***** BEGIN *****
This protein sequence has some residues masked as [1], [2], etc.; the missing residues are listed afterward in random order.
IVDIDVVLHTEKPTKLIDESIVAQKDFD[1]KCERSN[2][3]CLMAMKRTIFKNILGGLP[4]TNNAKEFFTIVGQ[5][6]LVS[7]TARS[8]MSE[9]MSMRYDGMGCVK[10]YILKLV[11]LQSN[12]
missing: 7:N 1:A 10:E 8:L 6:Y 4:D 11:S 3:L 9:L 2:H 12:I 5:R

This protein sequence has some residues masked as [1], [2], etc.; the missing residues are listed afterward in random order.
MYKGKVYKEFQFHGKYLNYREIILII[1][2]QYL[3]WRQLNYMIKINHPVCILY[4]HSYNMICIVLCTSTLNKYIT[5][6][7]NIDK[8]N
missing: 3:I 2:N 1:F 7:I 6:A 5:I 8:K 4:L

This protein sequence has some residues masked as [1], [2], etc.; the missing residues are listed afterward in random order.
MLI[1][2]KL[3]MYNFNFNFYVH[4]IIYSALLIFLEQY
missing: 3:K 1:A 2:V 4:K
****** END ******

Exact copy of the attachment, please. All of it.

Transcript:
This protein sequence has some residues masked as [1], [2], etc.; the missing residues are listed afterward in random order.
IVDIDVVLHTEKPTKLIDESIVAQKDFD[1]KCERSN[2][3]CLMAMKRTIFKNILGGLP[4]TNNAKEFFTIVGQ[5][6]LVS[7]TARS[8]MSE[9]MSMRYDGMGCVK[10]YILKLV[11]LQSN[12]
missing: 7:N 1:A 10:E 8:L 6:Y 4:D 11:S 3:L 9:L 2:H 12:I 5:R

This protein sequence has some residues masked as [1], [2], etc.; the missing residues are listed afterward in random order.
MYKGKVYKEFQFHGKYLNYREIILII[1][2]QYL[3]WRQLNYMIKINHPVCILY[4]HSYNMICIVLCTSTLNKYIT[5][6][7]NIDK[8]N
missing: 3:I 2:N 1:F 7:I 6:A 5:I 8:K 4:L

This protein sequence has some residues masked as [1], [2], etc.; the missing residues are listed afterward in random order.
MLI[1][2]KL[3]MYNFNFNFYVH[4]IIYSALLIFLEQY
missing: 3:K 1:A 2:V 4:K